Gregor Mendel: Planting the Seeds of Genetics

  • Book, web site, video
  • 176 pages (book), 3 minutes (video)
  • Level: high school and above

Gregor Mendel was an Augustinian friar who founded the science of genetics. This book by Simon Mawer discusses Mendel’s life, life at his abbey, and the science and history of genetics. It was produced in association with the Field Museum in Chicago, which had an exhibit by the same name in 2006-2007. The web site associated with the book and exhibit is still available, as is a video from the Field Museum. (A Faith and Science entry for a related book on Mendel written for younger people is also available—click here).

Click here for a Google Books entry for Gregor Mendel: Planting the Seeds of Genetics. From the Google entry:

Considered one of the greatest scientists in history, Gregor Mendel was the first person to map the characteristics of a living things successive generations, thus forming the foundation of modern genetic science. In Gregor Mendel, distinguished novelist and biologist Simon Mawer outlines Mendel’s groundbreaking research and traces his intellectual legacy from his discoveries in the mid-19th century to the present.

In an engaging narrative enhanced by beautiful illustrations, Mawer details Mendels life and work, from his experimentation with garden peas through his subsequent findings about heredity and genetic traits. Mawer also highlights the scientific work built on Mendels breakthroughs, including the discovery of the DNA molecule by scientists Watson and Crick in the 1950s, the completion of the Human Genome Project in 2003, and the advances in genetics that continue today.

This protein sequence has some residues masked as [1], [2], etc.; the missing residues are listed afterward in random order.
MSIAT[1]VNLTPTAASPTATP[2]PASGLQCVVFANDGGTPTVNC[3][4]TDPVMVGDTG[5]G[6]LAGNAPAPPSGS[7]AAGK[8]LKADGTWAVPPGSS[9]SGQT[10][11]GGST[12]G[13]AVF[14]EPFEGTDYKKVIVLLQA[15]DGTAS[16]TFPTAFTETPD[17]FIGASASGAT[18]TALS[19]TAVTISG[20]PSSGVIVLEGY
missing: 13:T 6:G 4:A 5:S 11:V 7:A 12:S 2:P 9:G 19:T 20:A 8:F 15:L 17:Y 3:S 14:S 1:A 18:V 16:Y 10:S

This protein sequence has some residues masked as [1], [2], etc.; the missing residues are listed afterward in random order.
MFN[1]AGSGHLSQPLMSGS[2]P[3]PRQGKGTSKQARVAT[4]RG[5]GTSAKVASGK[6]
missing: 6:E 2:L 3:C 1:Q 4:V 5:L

Click here for the Field Museum website for the Gregor Mendel: Planting the Seeds of Genetics exhibit. From the website:

In an abbey garden, Mendel planted the seeds for the science of heredity.

Born to poor tenant farmers in the Austro-Hungarian Empire, Gregor Mendel joined the Abbey of St. Thomas in 1843, at age 21. The Abbey was a dream come true for a budding scientist. A vibrant center of research, its friars were active in the sciences, linguistics, literature and philosophy. The Abbey made it possible for Mendel to attend the University of Vienna and to read widely in a library that contained 30,000 books.

Mendel had diverse interests—astronomy, meteorology, physics, botany, and mathematics. He was one of the first scientists to use rigorous experiments and mathematical analysis as a means to study biology.

In 1856, Mendel launched an ambitious series of experiments with Pisum sativum—the garden pea. Eight years and approximately 28,000 pea plants later, Mendel published the results of his grand experiment. His methods were so advanced and his results so groundbreaking that no one realized how his discovery would eventually revolutionize science.

After being elected Abbot in 1868, Mendel had little time for science. He may have been disheartened by the lack of reaction to his pea paper, but he knew that his discovery was important. Not long before his death in 1884 he told a scientific colleague, “My time will come.”

Mendel was right. In 1900 three European botanists rediscovered his work and set off a scientific explosion. The field of genetics was born and Mendel is considered its founding father.

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